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Almost Everything You’ve Heard About the North Korean Space Launch Is Wrong

Publications and political leaders rushed to criticize a North Korea launch, yet much of the information was inaccurate, explains US space policy specialist Brian Weeden. Analyzing the launch and its purpose could take months. So far, evidence suggests that it was a satellite launch. While all nations have the right to explore space, the UN Security Council has passed two resolutions, considered binding international law for UN members, on restricting launches by North Korea. “The real crux is what can or will be done about it,” Weeden reports. “North Korea is gambling that the punishment for violating international law is further sanctions, which it has shown it can withstand or manipulate to some degree.” North Korea likely attempted a disinformation campaign around the launch, timing it to avoid satellite surveillance, but Weeden suggests the maneuvers did not fool top space analysts. Surveillance technology is top secret, and the US is keeping mum. The satellite is likely not functional, so North Korea essentially added to space debris. Still, such launches contribute to long-range launch expertise. – YaleGlobal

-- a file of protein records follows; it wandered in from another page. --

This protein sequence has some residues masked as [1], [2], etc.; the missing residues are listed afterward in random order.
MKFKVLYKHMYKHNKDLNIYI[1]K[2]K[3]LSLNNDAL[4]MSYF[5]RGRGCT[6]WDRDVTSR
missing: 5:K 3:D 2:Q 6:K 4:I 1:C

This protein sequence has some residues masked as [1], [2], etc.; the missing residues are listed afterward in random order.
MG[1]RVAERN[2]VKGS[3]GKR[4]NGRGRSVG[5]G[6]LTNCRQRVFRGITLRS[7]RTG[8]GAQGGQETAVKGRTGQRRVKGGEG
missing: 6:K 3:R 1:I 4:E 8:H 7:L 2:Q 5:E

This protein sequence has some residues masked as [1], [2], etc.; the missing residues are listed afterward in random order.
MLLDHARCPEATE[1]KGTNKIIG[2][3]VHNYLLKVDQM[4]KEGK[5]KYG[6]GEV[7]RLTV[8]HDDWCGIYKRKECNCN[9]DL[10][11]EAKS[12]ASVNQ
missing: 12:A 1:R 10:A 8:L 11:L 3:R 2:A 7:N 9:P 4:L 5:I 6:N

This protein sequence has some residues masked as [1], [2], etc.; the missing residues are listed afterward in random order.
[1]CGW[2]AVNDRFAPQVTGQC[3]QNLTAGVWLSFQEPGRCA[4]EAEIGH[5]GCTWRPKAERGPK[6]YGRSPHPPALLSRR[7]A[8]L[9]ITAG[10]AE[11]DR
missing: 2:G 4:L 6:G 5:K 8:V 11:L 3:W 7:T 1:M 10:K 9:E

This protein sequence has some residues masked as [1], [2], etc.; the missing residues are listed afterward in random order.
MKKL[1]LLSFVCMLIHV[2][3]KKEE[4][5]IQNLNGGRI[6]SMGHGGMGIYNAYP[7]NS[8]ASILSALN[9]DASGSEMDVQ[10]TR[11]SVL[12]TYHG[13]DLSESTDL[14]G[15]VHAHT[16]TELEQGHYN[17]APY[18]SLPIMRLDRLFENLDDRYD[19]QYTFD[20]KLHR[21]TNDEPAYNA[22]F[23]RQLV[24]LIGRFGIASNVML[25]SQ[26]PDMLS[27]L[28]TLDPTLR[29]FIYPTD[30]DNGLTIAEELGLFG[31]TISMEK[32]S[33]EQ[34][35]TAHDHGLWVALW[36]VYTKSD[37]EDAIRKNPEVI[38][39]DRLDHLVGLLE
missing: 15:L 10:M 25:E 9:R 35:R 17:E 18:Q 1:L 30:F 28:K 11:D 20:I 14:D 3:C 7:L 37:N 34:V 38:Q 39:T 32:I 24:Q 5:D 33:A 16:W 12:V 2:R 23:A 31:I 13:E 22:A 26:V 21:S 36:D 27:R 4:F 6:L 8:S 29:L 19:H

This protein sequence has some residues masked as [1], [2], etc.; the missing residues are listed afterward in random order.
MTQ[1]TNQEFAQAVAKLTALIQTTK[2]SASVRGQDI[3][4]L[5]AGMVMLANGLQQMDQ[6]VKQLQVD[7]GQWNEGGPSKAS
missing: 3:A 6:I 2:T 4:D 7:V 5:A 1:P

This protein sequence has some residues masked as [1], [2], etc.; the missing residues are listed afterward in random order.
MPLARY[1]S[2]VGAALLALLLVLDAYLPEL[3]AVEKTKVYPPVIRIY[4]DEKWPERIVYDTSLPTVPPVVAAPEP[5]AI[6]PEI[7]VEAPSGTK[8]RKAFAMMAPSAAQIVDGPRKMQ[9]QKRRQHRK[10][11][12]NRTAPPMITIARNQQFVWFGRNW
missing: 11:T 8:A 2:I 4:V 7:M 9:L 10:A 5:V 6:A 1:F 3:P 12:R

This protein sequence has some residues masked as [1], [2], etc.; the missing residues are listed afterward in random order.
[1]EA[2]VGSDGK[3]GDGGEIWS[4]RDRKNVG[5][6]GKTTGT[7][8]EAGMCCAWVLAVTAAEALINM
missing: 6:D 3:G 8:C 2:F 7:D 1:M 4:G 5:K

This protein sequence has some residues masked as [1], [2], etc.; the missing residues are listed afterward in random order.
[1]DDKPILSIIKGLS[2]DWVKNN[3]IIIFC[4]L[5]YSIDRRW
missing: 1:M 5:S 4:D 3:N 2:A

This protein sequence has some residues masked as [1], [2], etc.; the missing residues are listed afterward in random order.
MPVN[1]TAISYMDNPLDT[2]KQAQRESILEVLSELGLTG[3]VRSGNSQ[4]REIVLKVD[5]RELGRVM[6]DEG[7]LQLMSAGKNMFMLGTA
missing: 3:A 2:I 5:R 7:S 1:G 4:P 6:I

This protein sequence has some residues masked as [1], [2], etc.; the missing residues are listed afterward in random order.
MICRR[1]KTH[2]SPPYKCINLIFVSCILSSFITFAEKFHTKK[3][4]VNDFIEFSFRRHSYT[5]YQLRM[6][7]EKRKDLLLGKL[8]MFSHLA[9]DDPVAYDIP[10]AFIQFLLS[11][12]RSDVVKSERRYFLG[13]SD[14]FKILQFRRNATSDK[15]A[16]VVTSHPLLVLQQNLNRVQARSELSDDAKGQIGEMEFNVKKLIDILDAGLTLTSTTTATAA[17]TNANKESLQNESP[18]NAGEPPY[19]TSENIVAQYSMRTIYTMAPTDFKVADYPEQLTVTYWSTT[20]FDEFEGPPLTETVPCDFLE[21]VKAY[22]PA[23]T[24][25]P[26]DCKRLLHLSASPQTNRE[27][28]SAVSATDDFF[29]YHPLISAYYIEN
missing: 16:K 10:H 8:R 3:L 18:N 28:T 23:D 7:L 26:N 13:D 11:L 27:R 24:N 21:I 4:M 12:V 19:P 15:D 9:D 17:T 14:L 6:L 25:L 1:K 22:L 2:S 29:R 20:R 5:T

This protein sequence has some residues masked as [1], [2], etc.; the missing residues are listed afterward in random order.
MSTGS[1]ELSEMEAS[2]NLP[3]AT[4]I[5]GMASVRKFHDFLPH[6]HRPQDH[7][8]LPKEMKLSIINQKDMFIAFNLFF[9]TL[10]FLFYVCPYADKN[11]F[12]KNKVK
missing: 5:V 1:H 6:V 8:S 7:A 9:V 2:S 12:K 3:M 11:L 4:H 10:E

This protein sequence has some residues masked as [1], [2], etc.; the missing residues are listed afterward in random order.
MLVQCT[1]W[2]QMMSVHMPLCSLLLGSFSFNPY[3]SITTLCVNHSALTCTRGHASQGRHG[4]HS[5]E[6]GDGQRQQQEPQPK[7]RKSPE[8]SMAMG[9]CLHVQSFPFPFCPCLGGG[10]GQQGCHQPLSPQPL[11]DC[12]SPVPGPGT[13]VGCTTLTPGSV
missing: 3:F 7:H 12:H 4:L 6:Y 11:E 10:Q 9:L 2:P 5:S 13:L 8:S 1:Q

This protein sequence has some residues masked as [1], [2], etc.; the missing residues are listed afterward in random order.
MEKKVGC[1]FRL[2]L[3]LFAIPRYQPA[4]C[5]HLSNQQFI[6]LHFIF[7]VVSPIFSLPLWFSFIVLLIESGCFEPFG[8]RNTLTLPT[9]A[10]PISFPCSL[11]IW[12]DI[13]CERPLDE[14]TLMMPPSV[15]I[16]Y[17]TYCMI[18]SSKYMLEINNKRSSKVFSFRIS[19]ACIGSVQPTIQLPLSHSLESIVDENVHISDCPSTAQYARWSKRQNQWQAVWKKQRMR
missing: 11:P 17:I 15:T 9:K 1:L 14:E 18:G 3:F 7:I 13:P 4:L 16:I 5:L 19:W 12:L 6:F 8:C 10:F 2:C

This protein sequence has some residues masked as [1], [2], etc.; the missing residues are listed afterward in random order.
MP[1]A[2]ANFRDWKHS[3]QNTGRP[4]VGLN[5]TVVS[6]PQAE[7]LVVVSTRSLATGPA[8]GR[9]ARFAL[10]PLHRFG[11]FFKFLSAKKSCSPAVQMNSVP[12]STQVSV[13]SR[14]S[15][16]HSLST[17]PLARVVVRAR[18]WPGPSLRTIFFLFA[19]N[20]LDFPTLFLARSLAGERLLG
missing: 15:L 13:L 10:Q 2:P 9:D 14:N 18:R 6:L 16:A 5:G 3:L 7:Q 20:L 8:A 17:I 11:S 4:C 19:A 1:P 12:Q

Almost Everything You’ve Heard About the North Korean Space Launch Is Wrong

North Korea probably launched a non-working satellite, US surveillance was most likely not caught unaware; and the launch was illegal
Brian Weeden
Wired, 27 December 2012
 Click here for the article in Wired.

 Brian Weeden is a former US Air Force officer and currently technical advisor to Secure World Foundation, a US-based non-profit that works on space policy issues.

Source:Wired
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